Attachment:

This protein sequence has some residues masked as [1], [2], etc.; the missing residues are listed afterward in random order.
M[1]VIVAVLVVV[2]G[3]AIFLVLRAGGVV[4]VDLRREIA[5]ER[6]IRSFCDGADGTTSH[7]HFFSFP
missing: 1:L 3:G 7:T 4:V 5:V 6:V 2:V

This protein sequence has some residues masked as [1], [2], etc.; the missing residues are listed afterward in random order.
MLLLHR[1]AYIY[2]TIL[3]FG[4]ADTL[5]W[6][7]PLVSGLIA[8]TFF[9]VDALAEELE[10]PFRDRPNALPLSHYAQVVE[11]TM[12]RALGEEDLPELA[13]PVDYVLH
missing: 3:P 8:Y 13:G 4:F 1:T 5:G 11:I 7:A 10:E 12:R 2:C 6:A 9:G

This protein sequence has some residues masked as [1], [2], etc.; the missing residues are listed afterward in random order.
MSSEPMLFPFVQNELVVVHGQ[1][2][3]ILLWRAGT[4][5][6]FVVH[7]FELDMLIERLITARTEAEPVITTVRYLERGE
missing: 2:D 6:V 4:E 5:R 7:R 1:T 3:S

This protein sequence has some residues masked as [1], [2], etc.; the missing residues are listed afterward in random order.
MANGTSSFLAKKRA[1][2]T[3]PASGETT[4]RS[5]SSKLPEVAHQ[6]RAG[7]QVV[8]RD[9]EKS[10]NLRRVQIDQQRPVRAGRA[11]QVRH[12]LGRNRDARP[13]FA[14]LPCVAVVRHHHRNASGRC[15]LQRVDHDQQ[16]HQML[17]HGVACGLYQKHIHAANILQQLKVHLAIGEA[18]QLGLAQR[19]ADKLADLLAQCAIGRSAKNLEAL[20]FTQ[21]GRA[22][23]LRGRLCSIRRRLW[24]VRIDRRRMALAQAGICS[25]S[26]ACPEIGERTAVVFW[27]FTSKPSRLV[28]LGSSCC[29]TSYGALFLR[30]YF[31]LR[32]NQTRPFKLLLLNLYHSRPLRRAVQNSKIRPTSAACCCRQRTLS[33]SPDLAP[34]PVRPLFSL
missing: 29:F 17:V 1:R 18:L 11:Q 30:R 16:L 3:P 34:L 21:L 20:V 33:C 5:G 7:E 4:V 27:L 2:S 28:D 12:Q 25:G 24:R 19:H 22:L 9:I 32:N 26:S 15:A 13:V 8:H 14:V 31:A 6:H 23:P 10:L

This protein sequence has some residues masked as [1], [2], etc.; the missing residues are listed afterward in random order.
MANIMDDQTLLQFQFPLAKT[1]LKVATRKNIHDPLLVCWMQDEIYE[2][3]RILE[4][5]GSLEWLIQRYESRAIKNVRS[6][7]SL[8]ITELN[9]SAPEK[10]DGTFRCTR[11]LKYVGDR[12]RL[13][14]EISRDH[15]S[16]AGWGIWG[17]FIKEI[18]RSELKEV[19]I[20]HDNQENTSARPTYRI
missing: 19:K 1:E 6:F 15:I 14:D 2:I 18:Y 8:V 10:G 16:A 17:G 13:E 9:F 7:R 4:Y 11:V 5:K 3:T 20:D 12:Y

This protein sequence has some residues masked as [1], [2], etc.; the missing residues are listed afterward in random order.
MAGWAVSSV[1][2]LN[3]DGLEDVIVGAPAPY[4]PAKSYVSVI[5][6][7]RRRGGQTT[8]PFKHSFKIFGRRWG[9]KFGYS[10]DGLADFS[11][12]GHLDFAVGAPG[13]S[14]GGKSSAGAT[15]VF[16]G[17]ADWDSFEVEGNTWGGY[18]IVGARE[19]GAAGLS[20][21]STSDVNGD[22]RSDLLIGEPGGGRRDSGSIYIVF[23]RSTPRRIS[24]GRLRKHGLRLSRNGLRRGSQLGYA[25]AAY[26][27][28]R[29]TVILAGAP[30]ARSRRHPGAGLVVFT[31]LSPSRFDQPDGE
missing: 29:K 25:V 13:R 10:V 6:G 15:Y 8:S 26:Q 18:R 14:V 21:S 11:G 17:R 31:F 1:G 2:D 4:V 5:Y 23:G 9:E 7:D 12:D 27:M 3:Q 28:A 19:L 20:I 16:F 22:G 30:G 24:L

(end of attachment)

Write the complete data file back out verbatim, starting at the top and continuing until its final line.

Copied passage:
This protein sequence has some residues masked as [1], [2], etc.; the missing residues are listed afterward in random order.
M[1]VIVAVLVVV[2]G[3]AIFLVLRAGGVV[4]VDLRREIA[5]ER[6]IRSFCDGADGTTSH[7]HFFSFP
missing: 1:L 3:G 7:T 4:V 5:V 6:V 2:V

This protein sequence has some residues masked as [1], [2], etc.; the missing residues are listed afterward in random order.
MLLLHR[1]AYIY[2]TIL[3]FG[4]ADTL[5]W[6][7]PLVSGLIA[8]TFF[9]VDALAEELE[10]PFRDRPNALPLSHYAQVVE[11]TM[12]RALGEEDLPELA[13]PVDYVLH
missing: 3:P 8:Y 13:G 4:F 1:T 5:G 11:I 7:A 10:E 12:R 2:C 6:A 9:G

This protein sequence has some residues masked as [1], [2], etc.; the missing residues are listed afterward in random order.
MSSEPMLFPFVQNELVVVHGQ[1][2][3]ILLWRAGT[4][5][6]FVVH[7]FELDMLIERLITARTEAEPVITTVRYLERGE
missing: 2:D 6:V 4:E 5:R 7:R 1:T 3:S

This protein sequence has some residues masked as [1], [2], etc.; the missing residues are listed afterward in random order.
MANGTSSFLAKKRA[1][2]T[3]PASGETT[4]RS[5]SSKLPEVAHQ[6]RAG[7]QVV[8]RD[9]EKS[10]NLRRVQIDQQRPVRAGRA[11]QVRH[12]LGRNRDARP[13]FA[14]LPCVAVVRHHHRNASGRC[15]LQRVDHDQQ[16]HQML[17]HGVACGLYQKHIHAANILQQLKVHLAIGEA[18]QLGLAQR[19]ADKLADLLAQCAIGRSAKNLEAL[20]FTQ[21]GRA[22][23]LRGRLCSIRRRLW[24]VRIDRRRMALAQAGICS[25]S[26]ACPEIGERTAVVFW[27]FTSKPSRLV[28]LGSSCC[29]TSYGALFLR[30]YF[31]LR[32]NQTRPFKLLLLNLYHSRPLRRAVQNSKIRPTSAACCCRQRTLS[33]SPDLAP[34]PVRPLFSL
missing: 29:F 17:V 1:R 18:L 11:Q 30:R 16:L 3:P 34:L 21:L 20:V 33:C 5:G 7:E 4:V 27:L 2:S 28:D 12:Q 25:G 24:R 19:H 22:L 9:I 32:N 26:S 15:A 13:V 8:H 14:V 31:A 6:H 23:P 10:L

This protein sequence has some residues masked as [1], [2], etc.; the missing residues are listed afterward in random order.
MANIMDDQTLLQFQFPLAKT[1]LKVATRKNIHDPLLVCWMQDEIYE[2][3]RILE[4][5]GSLEWLIQRYESRAIKNVRS[6][7]SL[8]ITELN[9]SAPEK[10]DGTFRCTR[11]LKYVGDR[12]RL[13][14]EISRDH[15]S[16]AGWGIWG[17]FIKEI[18]RSELKEV[19]I[20]HDNQENTSARPTYRI
missing: 19:K 1:E 6:F 15:I 14:D 2:I 18:Y 8:V 10:G 16:A 17:G 13:E 9:F 7:R 4:Y 11:V 5:K 3:T 20:D 12:Y

This protein sequence has some residues masked as [1], [2], etc.; the missing residues are listed afterward in random order.
MAGWAVSSV[1][2]LN[3]DGLEDVIVGAPAPY[4]PAKSYVSVI[5][6][7]RRRGGQTT[8]PFKHSFKIFGRRWG[9]KFGYS[10]DGLADFS[11][12]GHLDFAVGAPG[13]S[14]GGKSSAGAT[15]VF[16]G[17]ADWDSFEVEGNTWGGY[18]IVGARE[19]GAAGLS[20][21]STSDVNGD[22]RSDLLIGEPGGGRRDSGSIYIVF[23]RSTPRRIS[24]GRLRKHGLRLSRNGLRRGSQLGYA[25]AAY[26][27][28]R[29]TVILAGAP[30]ARSRRHPGAGLVVFT[31]LSPSRFDQPDGE
missing: 29:K 25:V 13:R 10:V 6:G 15:Y 8:S 26:Q 18:R 14:V 21:S 11:G 17:R 31:F 1:G 2:D 4:V 5:Y 23:G 9:E 7:D 12:D 27:M 3:Q 28:A 19:L 20:I 16:F 22:G 30:G 24:L